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Incorporating Intentionality into Your Relationship this Valentine’s Day

Updated: Feb 15

In this blog post, we’ll discuss how to incorporate intentionality into your relationship through some advice from The Gottman Institute. The Gottman Institute conducts research regarding love and longevity, and we’ve used their findings to relay these three tips on displaying effort to better your relationship. Although mainly geared towards romantic relationships, these tips can be used for your friends, family, or any other individual you’d like to improve your connection with. Valentine’s Day is a wonderful opportunity to begin intentionally exploring these three strategies!


#1: Intentionally show interest through open-ended questions


Take the time to check-in with your partner throughout the day. Whether it be asking, “How was your morning?”, or “Tell me about something you feel proud of today,” your question is expressing a genuine interest to hear from your partner and possibly learn more about them, no matter how long you’ve been in each other’s lives. Some topics can include work, children, home, family, friends, goals, dreams, finances, and fulfillment.


On Valentine’s Day, invite your partner to sit with you in conversation and explore some of the following questions, developed by The Gottman Institute:

  • How do you see your work changing in the future?

  • How do you feel about (y)our physical home? Any architectural changes you’d like to make?

  • How do you feel about your family right now? Have these feelings changed lately?

  • What do you find exciting in life right now?

  • How do you think we could have more fun in our life?


#2: Intentionally approach conflict gently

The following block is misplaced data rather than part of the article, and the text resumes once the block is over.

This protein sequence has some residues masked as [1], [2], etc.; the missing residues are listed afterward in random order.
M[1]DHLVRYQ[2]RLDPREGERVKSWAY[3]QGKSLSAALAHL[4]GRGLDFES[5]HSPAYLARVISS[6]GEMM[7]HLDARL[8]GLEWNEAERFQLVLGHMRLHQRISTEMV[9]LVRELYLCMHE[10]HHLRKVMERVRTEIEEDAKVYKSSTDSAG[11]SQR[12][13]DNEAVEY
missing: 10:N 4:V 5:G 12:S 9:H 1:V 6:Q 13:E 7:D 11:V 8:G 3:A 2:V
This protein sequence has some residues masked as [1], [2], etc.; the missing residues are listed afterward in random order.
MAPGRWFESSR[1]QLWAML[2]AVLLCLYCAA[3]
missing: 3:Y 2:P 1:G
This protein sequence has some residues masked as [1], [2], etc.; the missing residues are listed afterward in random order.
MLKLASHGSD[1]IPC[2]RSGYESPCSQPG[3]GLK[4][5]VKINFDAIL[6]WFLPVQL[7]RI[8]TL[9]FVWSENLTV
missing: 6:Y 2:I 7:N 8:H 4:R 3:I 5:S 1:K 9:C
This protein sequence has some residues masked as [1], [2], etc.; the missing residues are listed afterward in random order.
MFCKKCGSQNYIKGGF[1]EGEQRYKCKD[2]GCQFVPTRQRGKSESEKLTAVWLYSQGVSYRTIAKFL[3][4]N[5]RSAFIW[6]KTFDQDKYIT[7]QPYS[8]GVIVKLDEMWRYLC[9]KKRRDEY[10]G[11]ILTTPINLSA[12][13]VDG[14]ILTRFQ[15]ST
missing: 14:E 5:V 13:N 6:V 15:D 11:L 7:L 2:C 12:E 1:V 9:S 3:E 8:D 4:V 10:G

When expressing opinions in conflict, it’s important to use “I” statements about how you feel about the situation rather than using “you” statements to place blame on your partner. This can look like saying, “I feel stressed when the dishes stay in the sink for a week,” rather than saying, “You always leave the dishes in the sink for too long.”


An extension of mentality is intentionally remaining gentle and positive in conflict. Listening to your partner, remaining positive, and working together towards a resolution rather than against each other to win are key components of gentle conflict.


If a conflict arises this Valentine’s Day, invite your partner to explore a gentle resolution together. This can begin with something like, “I would love to work this out together and enjoy our Valentine’s Day. Will you sit with me so we can try to find a solution?”. Take the time to listen to each other, be intentional with your words and employ “I” statements, and focus on the positives rather than the negatives. Remember that you two are on one team working towards a solution, rather than two teams fighting with each other to be correct.


#3: Intentionally rebuild and repair after negativity


Even when both partners are intentionally approaching conflict, there may be some negative interactions that leave one another hurt. The Gottman Institute says that repair is essential in these circumstances and that well-navigated conflict can increase intimacy in couples. 


Repair can begin immediately when you recognize the need for one. You can say, “I’m feeling like we’re spiraling a bit. I love you, and I care about you, and I’d like to work on this together.” This can be followed by a request for whatever mode of connection feels appropriate for you - holding hands, a hug, sitting down, or taking five minutes to yourselves before reconnecting. 


You and your partner can then explore the conflict again, but this time, intentionally taking the care to shift your language from fault and blame to what needs aren’t being met and how you’re feeling about the situation. Remind each other that you’re a team, and that you care about one another. Recognize how you may have hurt each other and apologize. Express reassurance and dedication to gentle conflict.


Whether it be this Valentine’s Day or any other day, employing intentionality can better your relationship and bring you closer to your partner. Intentionality doesn’t need to be expensive, time-consuming, or difficult. Simple displays of effort can be welcome signals of affection that concretely show your partner that you love, appreciate, and want to connect with them. These simple displays can greatly deepen your daily connection, improving the longevity and health of your relationship and your individual happiness.



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